Canadian Employment Law Today

January 23, 2019

Focuses on human resources law from a business perspective, featuring news and cases from the courts, in-depth articles on legal trends and insights from top employment lawyers across Canada.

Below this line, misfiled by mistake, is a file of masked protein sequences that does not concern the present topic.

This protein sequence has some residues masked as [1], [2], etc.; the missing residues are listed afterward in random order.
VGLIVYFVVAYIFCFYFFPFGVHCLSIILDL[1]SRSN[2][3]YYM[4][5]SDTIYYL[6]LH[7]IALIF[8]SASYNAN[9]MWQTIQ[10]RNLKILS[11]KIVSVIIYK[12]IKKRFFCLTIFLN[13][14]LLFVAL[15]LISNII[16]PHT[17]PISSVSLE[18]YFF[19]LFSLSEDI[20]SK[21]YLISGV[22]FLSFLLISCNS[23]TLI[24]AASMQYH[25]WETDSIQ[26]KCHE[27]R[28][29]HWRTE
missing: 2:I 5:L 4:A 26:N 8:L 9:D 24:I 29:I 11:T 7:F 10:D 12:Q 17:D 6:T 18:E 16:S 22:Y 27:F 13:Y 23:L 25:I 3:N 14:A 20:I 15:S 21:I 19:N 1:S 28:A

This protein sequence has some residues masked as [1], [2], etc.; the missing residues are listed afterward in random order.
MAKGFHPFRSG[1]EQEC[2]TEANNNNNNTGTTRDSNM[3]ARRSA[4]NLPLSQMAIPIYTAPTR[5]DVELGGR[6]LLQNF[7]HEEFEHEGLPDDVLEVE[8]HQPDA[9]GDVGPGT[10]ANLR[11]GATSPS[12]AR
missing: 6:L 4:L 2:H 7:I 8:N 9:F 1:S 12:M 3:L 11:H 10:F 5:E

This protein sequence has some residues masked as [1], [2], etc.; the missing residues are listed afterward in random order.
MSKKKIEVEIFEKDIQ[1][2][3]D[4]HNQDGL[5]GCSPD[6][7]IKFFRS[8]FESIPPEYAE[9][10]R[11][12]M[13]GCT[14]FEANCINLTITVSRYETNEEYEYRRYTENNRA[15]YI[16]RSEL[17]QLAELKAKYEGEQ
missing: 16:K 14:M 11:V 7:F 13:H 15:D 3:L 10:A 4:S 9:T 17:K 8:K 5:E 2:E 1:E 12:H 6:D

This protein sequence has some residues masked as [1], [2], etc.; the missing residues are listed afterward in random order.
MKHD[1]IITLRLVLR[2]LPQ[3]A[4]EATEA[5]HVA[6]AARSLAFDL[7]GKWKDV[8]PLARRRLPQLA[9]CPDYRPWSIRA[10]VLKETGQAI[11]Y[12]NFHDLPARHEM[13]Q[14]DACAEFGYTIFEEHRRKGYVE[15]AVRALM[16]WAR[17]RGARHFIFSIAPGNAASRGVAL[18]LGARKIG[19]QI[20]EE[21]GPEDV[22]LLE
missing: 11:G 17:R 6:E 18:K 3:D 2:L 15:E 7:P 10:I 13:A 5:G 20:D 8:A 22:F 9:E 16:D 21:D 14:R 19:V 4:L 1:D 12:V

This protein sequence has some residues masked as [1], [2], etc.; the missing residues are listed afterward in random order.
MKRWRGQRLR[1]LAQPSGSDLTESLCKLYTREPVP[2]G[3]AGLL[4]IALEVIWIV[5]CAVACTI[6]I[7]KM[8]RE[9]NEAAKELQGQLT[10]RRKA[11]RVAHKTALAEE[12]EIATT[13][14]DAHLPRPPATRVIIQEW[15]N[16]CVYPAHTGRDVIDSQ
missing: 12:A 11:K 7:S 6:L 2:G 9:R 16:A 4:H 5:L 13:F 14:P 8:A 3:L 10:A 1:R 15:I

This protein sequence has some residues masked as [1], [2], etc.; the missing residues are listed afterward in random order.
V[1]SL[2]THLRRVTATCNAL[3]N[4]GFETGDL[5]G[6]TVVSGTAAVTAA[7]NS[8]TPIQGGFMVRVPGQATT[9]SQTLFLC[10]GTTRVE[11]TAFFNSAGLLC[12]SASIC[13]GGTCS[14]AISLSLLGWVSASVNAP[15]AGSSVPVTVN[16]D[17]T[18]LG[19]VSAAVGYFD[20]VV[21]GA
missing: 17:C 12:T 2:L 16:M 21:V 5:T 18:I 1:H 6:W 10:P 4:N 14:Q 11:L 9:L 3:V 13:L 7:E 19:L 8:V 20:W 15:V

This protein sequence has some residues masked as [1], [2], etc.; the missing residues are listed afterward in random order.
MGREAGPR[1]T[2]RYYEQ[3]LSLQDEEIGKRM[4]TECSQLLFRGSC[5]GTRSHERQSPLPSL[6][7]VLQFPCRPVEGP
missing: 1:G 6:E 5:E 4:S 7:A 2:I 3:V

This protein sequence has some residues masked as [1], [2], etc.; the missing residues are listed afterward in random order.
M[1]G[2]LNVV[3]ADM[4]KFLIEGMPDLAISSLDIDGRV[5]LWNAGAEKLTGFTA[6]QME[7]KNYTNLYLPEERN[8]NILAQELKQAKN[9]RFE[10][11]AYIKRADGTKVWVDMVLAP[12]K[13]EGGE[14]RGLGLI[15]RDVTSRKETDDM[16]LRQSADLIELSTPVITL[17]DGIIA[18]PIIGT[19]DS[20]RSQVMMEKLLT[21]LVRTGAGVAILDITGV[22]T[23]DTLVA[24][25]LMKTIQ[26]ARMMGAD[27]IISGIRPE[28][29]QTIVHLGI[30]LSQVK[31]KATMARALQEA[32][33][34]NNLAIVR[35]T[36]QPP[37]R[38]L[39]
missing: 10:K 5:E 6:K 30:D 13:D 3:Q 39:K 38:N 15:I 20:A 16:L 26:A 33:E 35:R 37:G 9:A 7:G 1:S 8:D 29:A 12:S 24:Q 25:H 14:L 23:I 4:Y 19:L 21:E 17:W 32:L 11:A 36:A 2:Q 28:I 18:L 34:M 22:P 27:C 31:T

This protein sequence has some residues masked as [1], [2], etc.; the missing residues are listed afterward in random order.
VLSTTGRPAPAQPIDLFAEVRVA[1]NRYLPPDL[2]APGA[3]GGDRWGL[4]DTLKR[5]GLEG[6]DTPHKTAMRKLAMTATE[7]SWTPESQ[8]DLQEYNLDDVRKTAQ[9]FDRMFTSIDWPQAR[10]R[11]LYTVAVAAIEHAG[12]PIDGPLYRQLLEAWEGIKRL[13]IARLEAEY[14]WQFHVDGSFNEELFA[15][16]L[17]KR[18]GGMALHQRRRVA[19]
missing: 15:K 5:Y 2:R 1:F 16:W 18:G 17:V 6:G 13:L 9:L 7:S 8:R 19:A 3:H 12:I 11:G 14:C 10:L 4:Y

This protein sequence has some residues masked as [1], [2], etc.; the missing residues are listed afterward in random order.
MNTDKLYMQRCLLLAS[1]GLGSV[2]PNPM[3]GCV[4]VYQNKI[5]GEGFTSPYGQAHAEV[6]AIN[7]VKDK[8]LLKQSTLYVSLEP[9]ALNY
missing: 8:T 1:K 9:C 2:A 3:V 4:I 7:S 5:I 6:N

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PM40065782 Emplo y ment Law Today Canad ad a ian January 23, 2019 No severance for worker who quit after notice Ontario Employment Standards Act requires employees who resign after receiving notice of dismissal to provide two weeks' notice for severance pay entitlement BY JEFFREY R. SMITH AN EMPLOYEE who was terminated after refusing to relocate and then quit during the notice period has lost his bid to receive sev- erance pay from his former employer. Jerome Devost was hired by IBM Canada in Ontario on Nov. 1, 2004. In January 2012, Devost asked if he could work from home if he moved to Quebec and the company agreed that the arrangement could work. He began working from home shortly thereafter and did so for the next fi ve years, receiving positive performance reviews. In August 2016, IBM sent Devost a letter informing him that the work he was per- forming was being moved to the company's offi ce in Ottawa, where IBM would have an integrated set of teams working together. As a result, the company wanted Devost to relocate to Ottawa where he could interact in person with his team and the other teams with whom it would be working. Devost was given 30 days to consider IBM's request. Devost interatced remotely with other IBM employees outside of Ottawa already, so IBM's proposal didn't make sense to him. He also wasn't ready to move, so he advised that he wasn't willing to relocate. IBM responded to Devost's answer by in- forming him on Sept. 15 that, since he was unwilling to work out of the Ottawa offi ce, his employment would be terminated in six months eff ective March 15, 2017. Devost tried to negotiate an alternate ar- rangement that could benefi t both himself Denial of personal leave for child care not discrimination: Tribunal Worker took 18 months of maternity and parental leave; unsuccessfully claimed family status discrimination when request for additional 12 months general leave was denied BY JEFFREY R. SMITH A BRITISH COLUMBIA worker's claim of discrimination based on family status re- lated to her employer's refusal to grant her additional leave following parental leave has been dismissed by the B.C. Human Rights Tribunal. Jana Durikova was employed as a store clerk for the B.C. Liquor Distribution Branch (LDB) of the provincial Ministry of Justice. She was hired in 2007 as a unionized worker with a collective agreement that allowed the option of extended childcare once parental leave had been completed. In July 2014, Durikova went on maternity leave followed by parental leave. When the leaves were used up after a total of one year, she used the extended childcare option in the collective agreement to take another six months off until January 2016. At the same time Durikova requested the extended childcare leave in June 2015, she Team leader not a manager: Adjudicator pg. 3 Bank employee performed administrative duties but had no real autonomy; Unjust dismissal complaint allowed to proceed Accommodation after legalization pg. 4 Legalization of cannabis hasn't changed employers' duty to accommodate medical version EMPLOYER on page 6 » WORKER FELT on page 7 » CREDIT: NADYAEUGENE/SHUTTERSTOCK with Tim Mitchell Ask the Expert pg. 2 Accommodating employee disability from off-duty conduct Ask the Expert Accommodating employee disability from off-duty conduct

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